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Crawford v. Branch Bank of Alabama at Mobile

Court Documents

United States Supreme Court

48 U.S. 279

Crawford  v.  Branch Bank of Alabama at Mobile

THIS was a writ of error sued out under the twenty-fifth section of the Judiciary Act, and directed to the Supreme Court of Alabama.

In May, 1841, the following promissory note was executed:--


'Two hundred and fifteen days after date, we jointly and severally promise to pay to B. Gayle, cashier, or order, three thousand eight hundred and seventeen 50/100 dollars, negotiable and payable at the Branch of the Bank of the State of Alabama, at Mobile, for value received, this 31st day of May, 1841.




On the 4th of December, 1841, the legislature passed an act, from which the following is an extract:-'All notes, bills. bonds, or other evidences of debt, held by the State Bank or branch banks, payable to the cashier or to the person who has filled the office of cashier of said bank or branch banks, may be sued and collected in the name of the several banks, in the same manner as if they had been made payable directly to said bank or branch banks by which the paper has been taken or discounted.' 'No notice, writ, declaration, or judgment which has been issued, filed, or rendered on such papers, shall be abated, set aside, or reversed, on account of the want of assignment, transfer, or indorsement of said papers by the officer or person acting as cashier to whom it was so made payable. But the legal title to such paper for all purposes of collection shall be deemed to have been in said bank or branch bank by whom the paper was discounted.' See Clay's Digest, p. 112, §§ 47, 48.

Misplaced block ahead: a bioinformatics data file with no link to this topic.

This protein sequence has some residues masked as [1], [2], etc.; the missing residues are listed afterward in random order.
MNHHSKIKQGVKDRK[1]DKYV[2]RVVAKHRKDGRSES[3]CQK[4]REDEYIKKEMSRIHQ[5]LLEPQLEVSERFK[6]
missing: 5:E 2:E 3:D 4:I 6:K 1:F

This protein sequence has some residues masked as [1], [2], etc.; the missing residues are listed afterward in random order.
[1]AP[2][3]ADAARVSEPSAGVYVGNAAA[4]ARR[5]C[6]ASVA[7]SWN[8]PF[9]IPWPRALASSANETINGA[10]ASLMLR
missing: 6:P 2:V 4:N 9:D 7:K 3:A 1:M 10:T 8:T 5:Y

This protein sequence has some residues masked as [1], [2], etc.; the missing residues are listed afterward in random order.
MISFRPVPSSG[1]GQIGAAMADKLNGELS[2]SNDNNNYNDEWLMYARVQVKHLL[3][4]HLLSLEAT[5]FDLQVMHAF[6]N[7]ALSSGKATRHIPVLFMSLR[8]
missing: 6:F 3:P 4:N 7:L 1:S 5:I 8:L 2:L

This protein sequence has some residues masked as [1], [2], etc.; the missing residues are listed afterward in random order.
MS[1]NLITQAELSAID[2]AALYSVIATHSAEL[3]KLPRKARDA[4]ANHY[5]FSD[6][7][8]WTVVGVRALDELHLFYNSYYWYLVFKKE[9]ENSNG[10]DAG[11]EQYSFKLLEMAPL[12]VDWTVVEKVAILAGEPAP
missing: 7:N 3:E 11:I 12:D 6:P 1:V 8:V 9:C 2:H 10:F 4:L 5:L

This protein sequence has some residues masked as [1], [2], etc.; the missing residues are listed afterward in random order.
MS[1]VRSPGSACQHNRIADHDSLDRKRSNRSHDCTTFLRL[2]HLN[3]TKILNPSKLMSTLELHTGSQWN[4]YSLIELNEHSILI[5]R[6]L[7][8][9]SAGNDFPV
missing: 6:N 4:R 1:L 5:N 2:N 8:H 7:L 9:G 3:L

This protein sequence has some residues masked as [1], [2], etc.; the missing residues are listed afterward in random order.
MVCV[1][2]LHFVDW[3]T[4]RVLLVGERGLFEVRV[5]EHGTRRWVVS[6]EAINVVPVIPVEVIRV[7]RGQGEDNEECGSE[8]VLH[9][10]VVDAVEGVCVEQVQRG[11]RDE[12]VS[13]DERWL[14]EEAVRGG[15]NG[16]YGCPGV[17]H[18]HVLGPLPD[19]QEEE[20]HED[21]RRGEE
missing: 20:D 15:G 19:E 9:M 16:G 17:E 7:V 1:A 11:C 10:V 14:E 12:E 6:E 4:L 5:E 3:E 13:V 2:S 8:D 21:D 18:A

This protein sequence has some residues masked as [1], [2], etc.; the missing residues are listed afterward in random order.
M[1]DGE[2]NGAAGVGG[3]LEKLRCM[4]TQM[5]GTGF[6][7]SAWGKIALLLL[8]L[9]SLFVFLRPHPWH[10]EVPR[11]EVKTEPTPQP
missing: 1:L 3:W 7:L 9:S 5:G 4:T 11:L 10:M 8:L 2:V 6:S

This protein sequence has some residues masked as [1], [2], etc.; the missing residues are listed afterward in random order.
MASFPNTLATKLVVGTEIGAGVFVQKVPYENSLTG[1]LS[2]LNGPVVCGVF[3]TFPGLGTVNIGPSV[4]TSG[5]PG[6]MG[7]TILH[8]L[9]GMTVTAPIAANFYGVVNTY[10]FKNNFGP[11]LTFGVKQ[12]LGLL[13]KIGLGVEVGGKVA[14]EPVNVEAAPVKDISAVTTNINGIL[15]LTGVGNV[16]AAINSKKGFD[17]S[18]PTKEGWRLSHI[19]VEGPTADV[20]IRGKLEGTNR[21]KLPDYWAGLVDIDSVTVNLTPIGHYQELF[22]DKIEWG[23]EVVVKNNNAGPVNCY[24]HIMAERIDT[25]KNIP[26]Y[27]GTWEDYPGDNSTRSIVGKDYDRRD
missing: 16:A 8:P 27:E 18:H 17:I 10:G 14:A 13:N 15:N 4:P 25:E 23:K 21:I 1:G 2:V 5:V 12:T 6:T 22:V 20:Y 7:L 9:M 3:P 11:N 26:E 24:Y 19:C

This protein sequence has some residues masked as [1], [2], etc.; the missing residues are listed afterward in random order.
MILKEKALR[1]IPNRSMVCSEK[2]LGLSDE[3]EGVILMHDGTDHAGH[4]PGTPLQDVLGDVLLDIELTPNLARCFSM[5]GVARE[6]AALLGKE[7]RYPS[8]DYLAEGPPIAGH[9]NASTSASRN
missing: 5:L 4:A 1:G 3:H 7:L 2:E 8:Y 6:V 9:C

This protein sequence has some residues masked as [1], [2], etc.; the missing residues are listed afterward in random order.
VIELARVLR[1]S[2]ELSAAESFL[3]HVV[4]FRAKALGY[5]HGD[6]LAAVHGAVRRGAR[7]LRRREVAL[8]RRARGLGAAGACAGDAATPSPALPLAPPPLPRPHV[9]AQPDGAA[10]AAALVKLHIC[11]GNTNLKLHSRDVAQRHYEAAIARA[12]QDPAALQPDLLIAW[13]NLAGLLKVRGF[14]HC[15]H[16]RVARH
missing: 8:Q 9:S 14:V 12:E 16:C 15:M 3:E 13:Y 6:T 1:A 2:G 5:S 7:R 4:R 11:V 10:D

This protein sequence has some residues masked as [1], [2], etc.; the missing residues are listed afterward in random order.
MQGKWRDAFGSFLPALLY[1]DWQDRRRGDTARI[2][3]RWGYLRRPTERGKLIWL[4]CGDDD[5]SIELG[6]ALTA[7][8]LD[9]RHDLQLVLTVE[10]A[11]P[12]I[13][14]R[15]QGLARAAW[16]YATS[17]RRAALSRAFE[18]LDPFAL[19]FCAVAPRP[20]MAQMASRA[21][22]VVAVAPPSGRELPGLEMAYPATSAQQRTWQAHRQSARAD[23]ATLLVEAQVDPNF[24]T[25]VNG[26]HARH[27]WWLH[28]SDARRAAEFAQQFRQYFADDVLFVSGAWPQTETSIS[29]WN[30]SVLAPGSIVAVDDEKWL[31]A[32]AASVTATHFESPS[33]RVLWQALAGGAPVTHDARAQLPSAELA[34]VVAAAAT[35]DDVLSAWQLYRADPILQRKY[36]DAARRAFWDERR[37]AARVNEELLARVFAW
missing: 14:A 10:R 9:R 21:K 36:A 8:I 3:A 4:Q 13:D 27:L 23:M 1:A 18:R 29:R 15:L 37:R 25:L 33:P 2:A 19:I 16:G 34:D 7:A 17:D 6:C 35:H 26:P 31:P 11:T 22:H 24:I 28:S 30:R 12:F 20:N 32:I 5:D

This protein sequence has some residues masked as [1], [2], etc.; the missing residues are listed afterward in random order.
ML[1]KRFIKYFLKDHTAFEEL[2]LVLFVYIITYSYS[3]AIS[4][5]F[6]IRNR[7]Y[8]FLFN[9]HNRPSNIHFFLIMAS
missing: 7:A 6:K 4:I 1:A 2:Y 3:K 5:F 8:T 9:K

In May, 1844, judgment was entered up upon the above note in a summary manner, upon motion and thirty days' notice, according to the law of that State. A jury was sworn, who assessed the damages at $4,537.20.

The defendants took the following bill of exceptions, viz.:--

'Upon the trial of this cause, the plaintiff produced the original papers hereto attached, marked A, being the notice, the certificates and returns, the note, and protest, and moved for judgment without further proof of the same. The defendants objected to the court taking cognizance of the case or allowing judgment, which was overruled and judgment entered; to which the defendants object, and pray the court to sign and seal this bill, which is done.



This work is in the public domain in the United States because it is a work of the United States federal government (see 17 U.S.C. 105).